• Thanks for the comments, I'll update this answer later today Commented Dec 16, 2023 at 17:15

I think you’ll need to assign a distribution to the observed distance (or the square of the distance) that has a mean and variance dependent on the true distance. I don’t know the characteristics of the devices you’re using and offer the following approach only as a possible structure to follow.

I’m assuming from your description that from each receiver you only obtain a distance and NOT a direction.

Suppose the distribution of the square of the observed distance follows a Gamma distribution with the mean equal to the square of the true distance and the variance is proportional to the square of the true distance. (I’m assuming that smaller distances are more precisely estimated than large differences.)

If the true squared distance is $$\mu^2$$ and the variance is $$\mu^2 \sigma^2$$, then the associated Gamma distribution parameters are $$\alpha=\mu^2/\sigma^2$$ and $$\beta=\sigma^2$$.

Below is Mathematica code for generating data and finding the maximum likelihood estimates.

(* Transmitter location *)
a = {0.75, 0.8};

r = {{0.25, 0.25}, {0.25, 0.75}, {0.75, 0.25}, {0.75, 0.75}};
n = Length[r] (* Number of receivers *)
trueDist2 = Table[Norm[r[[i]] - a]^2, {i, n}] (* True squared distances to transmitter *)
trueσ = 0.05;  (* Error parameter *)

(* Sample of observations of squared distance *)
SeedRandom[12345];
d2 = Table[RandomVariate[GammaDistribution[trueDist2[[i]]/trueσ^2, trueσ^2]], {i, n}]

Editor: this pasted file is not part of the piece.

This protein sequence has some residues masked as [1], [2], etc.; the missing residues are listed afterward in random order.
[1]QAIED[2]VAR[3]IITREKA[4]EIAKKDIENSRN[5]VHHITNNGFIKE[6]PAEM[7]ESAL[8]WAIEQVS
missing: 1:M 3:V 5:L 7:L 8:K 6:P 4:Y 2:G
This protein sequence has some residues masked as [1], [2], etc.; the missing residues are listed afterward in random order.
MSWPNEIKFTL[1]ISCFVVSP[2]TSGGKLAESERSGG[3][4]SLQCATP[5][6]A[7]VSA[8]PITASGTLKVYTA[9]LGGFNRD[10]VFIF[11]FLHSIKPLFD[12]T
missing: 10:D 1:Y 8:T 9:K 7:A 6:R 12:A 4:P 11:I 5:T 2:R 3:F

(* {0.5525,0.2525,0.3025,0.0025} *)

(* Log of the likelihood *)
logL = Sum[LogLikelihood[GammaDistribution[((r[[i, 1]] - μx)^2 + (r[[i, 2]] - μy)^2)/σ^2, σ^2], {d2[[i]]}],
{i, n}];

(* Maximum likelihood estimates *)
mle = FindMaximum[{logL, σ > 0}, {{μx, a[[1]]}, {μy, a[[2]]}, {σ, trueσ}}, MaxIterations -> 5000]
(* {11.571356964839643,{μx -> 0.7146660584863823, μy -> 0.7750478956280523, σ -> 0.04110551720224718}} *)

(* Estimate of covariance matrix *)
(cov = -Inverse[D[logL, {{μx, μy, σ}, 2}] /. mle[[2]]]) // MatrixForm
se = Diagonal[cov]^0.5  (* Standard errors of estimates of μx, μy, and σ *)
(* {0.01457950738463684, 0.01626917105787927, 0.01464057953398463} *)


If it helps, here is equivalent R code:

# Transmitter location
a <- c(0.75, 0.8)

n <- 4  # Number of recieviers
r <- matrix(c(0.25, 0.25, 0.25, 0.75, 0.75, 0.25, 0.75, 0.75), nrow=4, byrow=TRUE)

# True squared distances to transmitter
trueDist2 = (r[,1] - a[1])^2 + (r[,2] - a[2])^2
# [1] 0.5525 0.2525 0.3025 0.0025

# Error parameter associated with measurement of squared distance
truesigma <- 0.05

# Sample of observations of squared distance
set.seed(12345)
d2 <- rgamma(n, shape=trueDist2/truesigma^2, scale=truesigma^2)